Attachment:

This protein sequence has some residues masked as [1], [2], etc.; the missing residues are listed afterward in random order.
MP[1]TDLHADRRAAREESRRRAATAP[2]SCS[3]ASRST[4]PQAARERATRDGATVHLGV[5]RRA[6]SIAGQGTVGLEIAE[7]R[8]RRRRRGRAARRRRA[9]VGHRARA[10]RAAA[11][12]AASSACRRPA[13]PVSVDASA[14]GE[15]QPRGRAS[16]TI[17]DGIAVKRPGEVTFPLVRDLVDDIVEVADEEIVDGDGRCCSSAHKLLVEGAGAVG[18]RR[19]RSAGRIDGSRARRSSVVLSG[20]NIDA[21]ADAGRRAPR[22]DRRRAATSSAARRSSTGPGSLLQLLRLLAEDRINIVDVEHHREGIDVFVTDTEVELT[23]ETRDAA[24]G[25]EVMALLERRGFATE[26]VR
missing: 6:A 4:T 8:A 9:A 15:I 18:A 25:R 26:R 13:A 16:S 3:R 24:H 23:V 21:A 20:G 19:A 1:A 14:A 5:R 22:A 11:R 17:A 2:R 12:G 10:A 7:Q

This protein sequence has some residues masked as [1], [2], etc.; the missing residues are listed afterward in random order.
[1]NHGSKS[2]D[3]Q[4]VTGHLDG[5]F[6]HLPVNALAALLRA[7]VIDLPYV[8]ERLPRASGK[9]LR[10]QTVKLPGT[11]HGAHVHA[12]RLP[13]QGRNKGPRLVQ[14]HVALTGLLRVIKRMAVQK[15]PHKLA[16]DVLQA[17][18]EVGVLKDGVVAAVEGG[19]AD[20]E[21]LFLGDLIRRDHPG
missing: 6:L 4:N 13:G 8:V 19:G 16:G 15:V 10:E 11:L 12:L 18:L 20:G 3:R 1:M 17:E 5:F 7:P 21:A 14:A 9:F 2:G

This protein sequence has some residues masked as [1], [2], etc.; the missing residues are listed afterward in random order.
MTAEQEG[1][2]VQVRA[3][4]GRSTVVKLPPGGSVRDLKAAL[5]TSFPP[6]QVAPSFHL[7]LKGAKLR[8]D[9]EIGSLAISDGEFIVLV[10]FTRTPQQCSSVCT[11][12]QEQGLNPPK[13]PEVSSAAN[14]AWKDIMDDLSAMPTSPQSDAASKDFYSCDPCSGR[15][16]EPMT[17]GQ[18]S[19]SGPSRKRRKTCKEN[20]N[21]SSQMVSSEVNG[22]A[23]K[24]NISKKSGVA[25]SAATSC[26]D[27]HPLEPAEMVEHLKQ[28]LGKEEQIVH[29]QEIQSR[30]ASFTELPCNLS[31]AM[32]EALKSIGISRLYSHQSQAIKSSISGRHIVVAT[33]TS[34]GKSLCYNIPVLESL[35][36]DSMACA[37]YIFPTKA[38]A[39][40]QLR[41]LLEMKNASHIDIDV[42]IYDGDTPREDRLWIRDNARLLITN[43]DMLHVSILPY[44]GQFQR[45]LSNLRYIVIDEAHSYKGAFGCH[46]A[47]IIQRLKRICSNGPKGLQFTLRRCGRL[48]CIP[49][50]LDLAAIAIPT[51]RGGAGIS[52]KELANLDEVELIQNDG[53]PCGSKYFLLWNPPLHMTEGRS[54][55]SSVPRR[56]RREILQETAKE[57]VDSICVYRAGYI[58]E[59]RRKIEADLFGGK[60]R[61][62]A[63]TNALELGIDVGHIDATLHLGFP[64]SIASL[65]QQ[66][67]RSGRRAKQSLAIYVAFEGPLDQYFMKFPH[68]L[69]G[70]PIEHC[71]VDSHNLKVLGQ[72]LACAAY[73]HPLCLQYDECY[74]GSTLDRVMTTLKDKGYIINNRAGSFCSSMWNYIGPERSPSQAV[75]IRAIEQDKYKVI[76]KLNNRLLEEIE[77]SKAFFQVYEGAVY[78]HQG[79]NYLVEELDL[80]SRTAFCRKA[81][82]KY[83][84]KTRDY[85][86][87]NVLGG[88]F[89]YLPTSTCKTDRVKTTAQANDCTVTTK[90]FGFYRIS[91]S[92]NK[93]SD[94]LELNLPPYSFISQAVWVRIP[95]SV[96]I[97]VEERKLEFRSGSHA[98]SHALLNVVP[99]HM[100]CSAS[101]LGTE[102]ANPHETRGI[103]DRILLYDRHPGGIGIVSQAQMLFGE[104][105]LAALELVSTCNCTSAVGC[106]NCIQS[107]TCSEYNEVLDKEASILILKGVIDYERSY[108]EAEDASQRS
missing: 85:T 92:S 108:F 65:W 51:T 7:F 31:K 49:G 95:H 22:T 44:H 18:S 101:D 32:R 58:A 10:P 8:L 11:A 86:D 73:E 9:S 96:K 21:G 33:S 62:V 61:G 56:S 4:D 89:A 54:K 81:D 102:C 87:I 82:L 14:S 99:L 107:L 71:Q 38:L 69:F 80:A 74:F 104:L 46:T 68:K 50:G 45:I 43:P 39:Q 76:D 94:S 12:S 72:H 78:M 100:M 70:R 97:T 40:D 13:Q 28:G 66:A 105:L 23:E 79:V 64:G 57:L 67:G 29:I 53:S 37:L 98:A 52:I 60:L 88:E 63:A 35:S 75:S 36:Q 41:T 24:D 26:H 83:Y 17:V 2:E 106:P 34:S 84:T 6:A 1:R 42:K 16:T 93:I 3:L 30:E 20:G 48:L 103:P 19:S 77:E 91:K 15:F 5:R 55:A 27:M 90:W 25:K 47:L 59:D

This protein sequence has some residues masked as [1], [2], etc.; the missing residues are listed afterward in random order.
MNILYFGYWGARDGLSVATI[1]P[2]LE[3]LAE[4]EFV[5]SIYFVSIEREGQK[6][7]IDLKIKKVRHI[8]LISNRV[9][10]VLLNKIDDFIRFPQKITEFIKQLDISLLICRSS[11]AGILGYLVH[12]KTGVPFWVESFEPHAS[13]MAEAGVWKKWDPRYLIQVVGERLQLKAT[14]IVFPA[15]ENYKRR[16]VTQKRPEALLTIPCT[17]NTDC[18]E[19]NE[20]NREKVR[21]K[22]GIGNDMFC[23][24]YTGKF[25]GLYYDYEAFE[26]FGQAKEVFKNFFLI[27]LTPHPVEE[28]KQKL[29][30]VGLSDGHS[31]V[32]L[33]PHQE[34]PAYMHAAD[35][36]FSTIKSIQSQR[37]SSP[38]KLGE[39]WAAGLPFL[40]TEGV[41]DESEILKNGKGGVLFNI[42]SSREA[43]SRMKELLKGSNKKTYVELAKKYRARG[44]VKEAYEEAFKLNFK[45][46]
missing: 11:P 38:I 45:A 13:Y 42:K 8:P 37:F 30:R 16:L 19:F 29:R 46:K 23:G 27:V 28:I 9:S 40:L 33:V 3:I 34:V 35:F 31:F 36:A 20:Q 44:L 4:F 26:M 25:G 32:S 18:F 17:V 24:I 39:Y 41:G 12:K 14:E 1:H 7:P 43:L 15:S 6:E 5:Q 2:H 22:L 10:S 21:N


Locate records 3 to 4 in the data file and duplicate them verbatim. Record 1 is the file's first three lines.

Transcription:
This protein sequence has some residues masked as [1], [2], etc.; the missing residues are listed afterward in random order.
MTAEQEG[1][2]VQVRA[3][4]GRSTVVKLPPGGSVRDLKAAL[5]TSFPP[6]QVAPSFHL[7]LKGAKLR[8]D[9]EIGSLAISDGEFIVLV[10]FTRTPQQCSSVCT[11][12]QEQGLNPPK[13]PEVSSAAN[14]AWKDIMDDLSAMPTSPQSDAASKDFYSCDPCSGR[15][16]EPMT[17]GQ[18]S[19]SGPSRKRRKTCKEN[20]N[21]SSQMVSSEVNG[22]A[23]K[24]NISKKSGVA[25]SAATSC[26]D[27]HPLEPAEMVEHLKQ[28]LGKEEQIVH[29]QEIQSR[30]ASFTELPCNLS[31]AM[32]EALKSIGISRLYSHQSQAIKSSISGRHIVVAT[33]TS[34]GKSLCYNIPVLESL[35][36]DSMACA[37]YIFPTKA[38]A[39][40]QLR[41]LLEMKNASHIDIDV[42]IYDGDTPREDRLWIRDNARLLITN[43]DMLHVSILPY[44]GQFQR[45]LSNLRYIVIDEAHSYKGAFGCH[46]A[47]IIQRLKRICSNGPKGLQFTLRRCGRL[48]CIP[49][50]LDLAAIAIPT[51]RGGAGIS[52]KELANLDEVELIQNDG[53]PCGSKYFLLWNPPLHMTEGRS[54][55]SSVPRR[56]RREILQETAKE[57]VDSICVYRAGYI[58]E[59]RRKIEADLFGGK[60]R[61][62]A[63]TNALELGIDVGHIDATLHLGFP[64]SIASL[65]QQ[66][67]RSGRRAKQSLAIYVAFEGPLDQYFMKFPH[68]L[69]G[70]PIEHC[71]VDSHNLKVLGQ[72]LACAAY[73]HPLCLQYDECY[74]GSTLDRVMTTLKDKGYIINNRAGSFCSSMWNYIGPERSPSQAV[75]IRAIEQDKYKVI[76]KLNNRLLEEIE[77]SKAFFQVYEGAVY[78]HQG[79]NYLVEELDL[80]SRTAFCRKA[81][82]KY[83][84]KTRDY[85][86][87]NVLGG[88]F[89]YLPTSTCKTDRVKTTAQANDCTVTTK[90]FGFYRIS[91]S[92]NK[93]SD[94]LELNLPPYSFISQAVWVRIP[95]SV[96]I[97]VEERKLEFRSGSHA[98]SHALLNVVP[99]HM[100]CSAS[101]LGTE[102]ANPHETRGI[103]DRILLYDRHPGGIGIVSQAQMLFGE[104][105]LAALELVSTCNCTSAVGC[106]NCIQS[107]TCSEYNEVLDKEASILILKGVIDYERSY[108]EAEDASQRS
missing: 85:T 92:S 108:F 65:W 51:T 7:F 31:K 49:G 95:H 22:T 44:H 18:S 101:D 32:R 58:A 10:P 8:L 11:A 86:D 73:E 9:S 96:K 21:G 33:S 62:V 61:G 56:S 4:D 89:A 54:K 81:D 102:C 87:I 82:L 14:S 99:L 107:L 71:Q 38:L 69:F 80:A 74:F 104:L 46:T 68:K 50:G 45:I 43:P 39:Q 76:D 94:S 12:S 72:H 78:M 100:M 70:R 97:T 40:D 13:Q 28:G 66:A 105:L 23:E 79:V 64:G 57:L 67:G 29:I 53:S 37:L 98:A 52:I 60:L 88:E 63:A 35:S 75:S 36:Q 41:T 24:D 26:H 83:Y 17:V 2:E 106:P 34:S 84:T 6:A 1:R 42:K 16:T 93:I 3:L 30:E 20:G 48:L 103:P 19:S 77:E 91:K 15:F 5:R 55:A 27:M 90:W 25:K 47:L 59:D

This protein sequence has some residues masked as [1], [2], etc.; the missing residues are listed afterward in random order.
MNILYFGYWGARDGLSVATI[1]P[2]LE[3]LAE[4]EFV[5]SIYFVSIEREGQK[6][7]IDLKIKKVRHI[8]LISNRV[9][10]VLLNKIDDFIRFPQKITEFIKQLDISLLICRSS[11]AGILGYLVH[12]KTGVPFWVESFEPHAS[13]MAEAGVWKKWDPRYLIQVVGERLQLKAT[14]IVFPA[15]ENYKRR[16]VTQKRPEALLTIPCT[17]NTDC[18]E[19]NE[20]NREKVR[21]K[22]GIGNDMFC[23][24]YTGKF[25]GLYYDYEAFE[26]FGQAKEVFKNFFLI[27]LTPHPVEE[28]KQKL[29][30]VGLSDGHS[31]V[32]L[33]PHQE[34]PAYMHAAD[35][36]FSTIKSIQSQR[37]SSP[38]KLGE[39]WAAGLPFL[40]TEGV[41]DESEILKNGKGGVLFNI[42]SSREA[43]SRMKELLKGSNKKTYVELAKKYRARG[44]VKEAYEEAFKLNFK[45][46]
missing: 11:P 38:I 45:A 13:Y 42:K 8:P 37:F 30:R 16:L 19:F 29:R 46:K 23:G 27:V 28:I 9:S 40:L 33:V 3:I 34:V 35:F 31:F 36:A 20:Q 44:L 4:F 26:M 25:G 32:S 18:F 17:V 24:I 39:Y 41:G 12:K 14:E 1:H 7:P 43:L 15:S 6:E 5:Q 2:H 22:L 10:S 21:N